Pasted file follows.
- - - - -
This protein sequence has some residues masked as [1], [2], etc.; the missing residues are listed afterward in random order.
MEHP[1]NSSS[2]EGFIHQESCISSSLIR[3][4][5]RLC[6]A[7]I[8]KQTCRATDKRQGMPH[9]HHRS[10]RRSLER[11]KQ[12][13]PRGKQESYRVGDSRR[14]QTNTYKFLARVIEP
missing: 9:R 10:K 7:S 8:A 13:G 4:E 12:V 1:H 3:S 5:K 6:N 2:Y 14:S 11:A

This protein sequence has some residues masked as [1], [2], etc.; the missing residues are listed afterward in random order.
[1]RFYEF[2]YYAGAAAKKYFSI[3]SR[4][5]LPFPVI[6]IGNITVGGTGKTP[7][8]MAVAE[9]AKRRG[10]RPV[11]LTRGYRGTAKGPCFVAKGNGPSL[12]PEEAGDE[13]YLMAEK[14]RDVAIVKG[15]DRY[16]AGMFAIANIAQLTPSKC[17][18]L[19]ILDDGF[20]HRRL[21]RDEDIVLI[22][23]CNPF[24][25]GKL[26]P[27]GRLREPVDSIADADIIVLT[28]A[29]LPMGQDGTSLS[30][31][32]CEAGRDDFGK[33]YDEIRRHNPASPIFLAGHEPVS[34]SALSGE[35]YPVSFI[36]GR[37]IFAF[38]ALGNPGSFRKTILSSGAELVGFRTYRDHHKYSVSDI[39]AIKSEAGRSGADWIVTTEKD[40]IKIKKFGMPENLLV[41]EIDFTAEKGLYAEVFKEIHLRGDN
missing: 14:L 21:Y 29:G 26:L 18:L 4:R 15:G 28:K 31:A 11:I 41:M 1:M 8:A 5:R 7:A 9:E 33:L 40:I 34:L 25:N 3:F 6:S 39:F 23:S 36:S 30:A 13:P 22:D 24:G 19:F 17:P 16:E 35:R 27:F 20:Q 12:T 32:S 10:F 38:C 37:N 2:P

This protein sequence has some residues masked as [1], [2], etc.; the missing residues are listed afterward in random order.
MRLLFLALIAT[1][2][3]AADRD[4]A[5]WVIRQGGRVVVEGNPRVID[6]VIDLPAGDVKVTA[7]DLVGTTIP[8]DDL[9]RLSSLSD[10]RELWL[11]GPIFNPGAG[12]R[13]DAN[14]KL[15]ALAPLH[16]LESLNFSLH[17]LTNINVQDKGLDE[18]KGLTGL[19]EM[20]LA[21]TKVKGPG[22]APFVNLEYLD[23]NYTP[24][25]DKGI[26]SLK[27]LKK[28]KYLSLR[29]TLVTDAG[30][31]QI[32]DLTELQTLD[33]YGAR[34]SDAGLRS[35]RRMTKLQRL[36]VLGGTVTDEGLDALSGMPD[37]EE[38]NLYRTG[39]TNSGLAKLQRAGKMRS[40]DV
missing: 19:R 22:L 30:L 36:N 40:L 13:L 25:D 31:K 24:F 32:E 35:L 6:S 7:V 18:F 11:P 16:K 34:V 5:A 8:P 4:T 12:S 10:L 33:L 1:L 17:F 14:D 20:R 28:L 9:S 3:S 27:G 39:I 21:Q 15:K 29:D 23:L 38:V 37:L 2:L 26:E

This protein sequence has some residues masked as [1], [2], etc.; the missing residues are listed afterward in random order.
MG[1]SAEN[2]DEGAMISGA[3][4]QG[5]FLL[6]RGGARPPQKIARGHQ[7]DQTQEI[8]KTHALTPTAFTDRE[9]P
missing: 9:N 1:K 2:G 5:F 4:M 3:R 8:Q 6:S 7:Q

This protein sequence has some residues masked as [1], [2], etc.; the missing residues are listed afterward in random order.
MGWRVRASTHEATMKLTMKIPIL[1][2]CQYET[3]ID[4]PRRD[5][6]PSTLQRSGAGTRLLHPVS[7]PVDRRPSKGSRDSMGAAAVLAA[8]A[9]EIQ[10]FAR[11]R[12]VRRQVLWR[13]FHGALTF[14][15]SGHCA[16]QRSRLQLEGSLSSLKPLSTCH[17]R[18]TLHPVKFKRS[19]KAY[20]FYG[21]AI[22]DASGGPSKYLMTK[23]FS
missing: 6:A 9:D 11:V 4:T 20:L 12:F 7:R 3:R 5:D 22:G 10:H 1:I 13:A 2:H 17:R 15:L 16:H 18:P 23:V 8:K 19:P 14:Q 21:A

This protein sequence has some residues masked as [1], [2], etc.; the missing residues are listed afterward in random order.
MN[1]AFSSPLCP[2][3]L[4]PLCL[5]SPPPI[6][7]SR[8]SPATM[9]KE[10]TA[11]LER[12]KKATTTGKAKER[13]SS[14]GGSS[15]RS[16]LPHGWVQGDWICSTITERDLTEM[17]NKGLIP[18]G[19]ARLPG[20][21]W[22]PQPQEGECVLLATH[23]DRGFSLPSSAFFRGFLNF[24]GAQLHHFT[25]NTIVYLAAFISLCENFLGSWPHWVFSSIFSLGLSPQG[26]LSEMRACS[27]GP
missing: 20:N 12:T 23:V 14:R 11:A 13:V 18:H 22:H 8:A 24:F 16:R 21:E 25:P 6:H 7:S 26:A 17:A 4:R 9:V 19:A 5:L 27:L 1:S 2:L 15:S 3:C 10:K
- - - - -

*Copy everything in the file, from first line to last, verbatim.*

This protein sequence has some residues masked as [1], [2], etc.; the missing residues are listed afterward in random order.
MEHP[1]NSSS[2]EGFIHQESCISSSLIR[3][4][5]RLC[6]A[7]I[8]KQTCRATDKRQGMPH[9]HHRS[10]RRSLER[11]KQ[12][13]PRGKQESYRVGDSRR[14]QTNTYKFLARVIEP
missing: 9:R 10:K 7:S 8:A 13:G 4:E 12:V 1:H 3:S 5:K 6:N 2:Y 14:S 11:A

This protein sequence has some residues masked as [1], [2], etc.; the missing residues are listed afterward in random order.
[1]RFYEF[2]YYAGAAAKKYFSI[3]SR[4][5]LPFPVI[6]IGNITVGGTGKTP[7][8]MAVAE[9]AKRRG[10]RPV[11]LTRGYRGTAKGPCFVAKGNGPSL[12]PEEAGDE[13]YLMAEK[14]RDVAIVKG[15]DRY[16]AGMFAIANIAQLTPSKC[17][18]L[19]ILDDGF[20]HRRL[21]RDEDIVLI[22][23]CNPF[24][25]GKL[26]P[27]GRLREPVDSIADADIIVLT[28]A[29]LPMGQDGTSLS[30][31][32]CEAGRDDFGK[33]YDEIRRHNPASPIFLAGHEPVS[34]SALSGE[35]YPVSFI[36]GR[37]IFAF[38]ALGNPGSFRKTILSSGAELVGFRTYRDHHKYSVSDI[39]AIKSEAGRSGADWIVTTEKD[40]IKIKKFGMPENLLV[41]EIDFTAEKGLYAEVFKEIHLRGDN
missing: 14:L 21:Y 29:G 26:L 18:L 4:R 15:G 28:K 31:A 11:I 41:M 1:M 8:A 5:R 7:A 9:E 33:L 40:I 34:L 25:N 3:F 6:S 39:F 23:S 36:S 30:A 13:P 22:D 24:G 19:F 17:P 16:E 35:R 27:F 20:Q 12:T 32:S 10:F 38:C 37:N 2:P

This protein sequence has some residues masked as [1], [2], etc.; the missing residues are listed afterward in random order.
MRLLFLALIAT[1][2][3]AADRD[4]A[5]WVIRQGGRVVVEGNPRVID[6]VIDLPAGDVKVTA[7]DLVGTTIP[8]DDL[9]RLSSLSD[10]RELWL[11]GPIFNPGAG[12]R[13]DAN[14]KL[15]ALAPLH[16]LESLNFSLH[17]LTNINVQDKGLDE[18]KGLTGL[19]EM[20]LA[21]TKVKGPG[22]APFVNLEYLD[23]NYTP[24][25]DKGI[26]SLK[27]LKK[28]KYLSLR[29]TLVTDAG[30][31]QI[32]DLTELQTLD[33]YGAR[34]SDAGLRS[35]RRMTKLQRL[36]VLGGTVTDEGLDALSGMPD[37]EE[38]NLYRTG[39]TNSGLAKLQRAGKMRS[40]DV
missing: 19:R 22:L 30:L 36:N 40:L 13:L 25:D 31:K 24:F 32:E 35:L 6:S 7:V 18:F 11:P 16:K 34:V 5:A 8:P 4:T 12:S 10:L 33:L 1:L 17:F 14:D 20:R 28:L 9:S 3:S 27:G 39:I 21:Q 15:K 29:D 23:L 38:V 37:L 2:L 26:E

This protein sequence has some residues masked as [1], [2], etc.; the missing residues are listed afterward in random order.
MG[1]SAEN[2]DEGAMISGA[3][4]QG[5]FLL[6]RGGARPPQKIARGHQ[7]DQTQEI[8]KTHALTPTAFTDRE[9]P
missing: 9:N 1:K 2:G 5:F 4:M 3:R 8:Q 6:S 7:Q

This protein sequence has some residues masked as [1], [2], etc.; the missing residues are listed afterward in random order.
MGWRVRASTHEATMKLTMKIPIL[1][2]CQYET[3]ID[4]PRRD[5][6]PSTLQRSGAGTRLLHPVS[7]PVDRRPSKGSRDSMGAAAVLAA[8]A[9]EIQ[10]FAR[11]R[12]VRRQVLWR[13]FHGALTF[14][15]SGHCA[16]QRSRLQLEGSLSSLKPLSTCH[17]R[18]TLHPVKFKRS[19]KAY[20]FYG[21]AI[22]DASGGPSKYLMTK[23]FS
missing: 6:A 9:D 11:V 4:T 20:L 12:F 7:R 3:R 5:D 22:G 10:H 1:I 13:A 2:H 17:R 15:L 16:H 18:P 23:V 8:K 19:P 14:Q 21:A

This protein sequence has some residues masked as [1], [2], etc.; the missing residues are listed afterward in random order.
MN[1]AFSSPLCP[2][3]L[4]PLCL[5]SPPPI[6][7]SR[8]SPATM[9]KE[10]TA[11]LER[12]KKATTTGKAKER[13]SS[14]GGSS[15]RS[16]LPHGWVQGDWICSTITERDLTEM[17]NKGLIP[18]G[19]ARLPG[20][21]W[22]PQPQEGECVLLATH[23]DRGFSLPSSAFFRGFLNF[24]GAQLHHFT[25]NTIVYLAAFISLCENFLGSWPHWVFSSIFSLGLSPQG[26]LSEMRACS[27]GP
missing: 20:N 12:T 23:V 14:R 11:A 13:V 18:H 22:H 8:A 24:F 16:R 21:E 25:P 6:H 7:S 26:A 17:A 4:R 9:V 19:A 5:L 27:L 1:S 2:L 15:S 3:C 10:K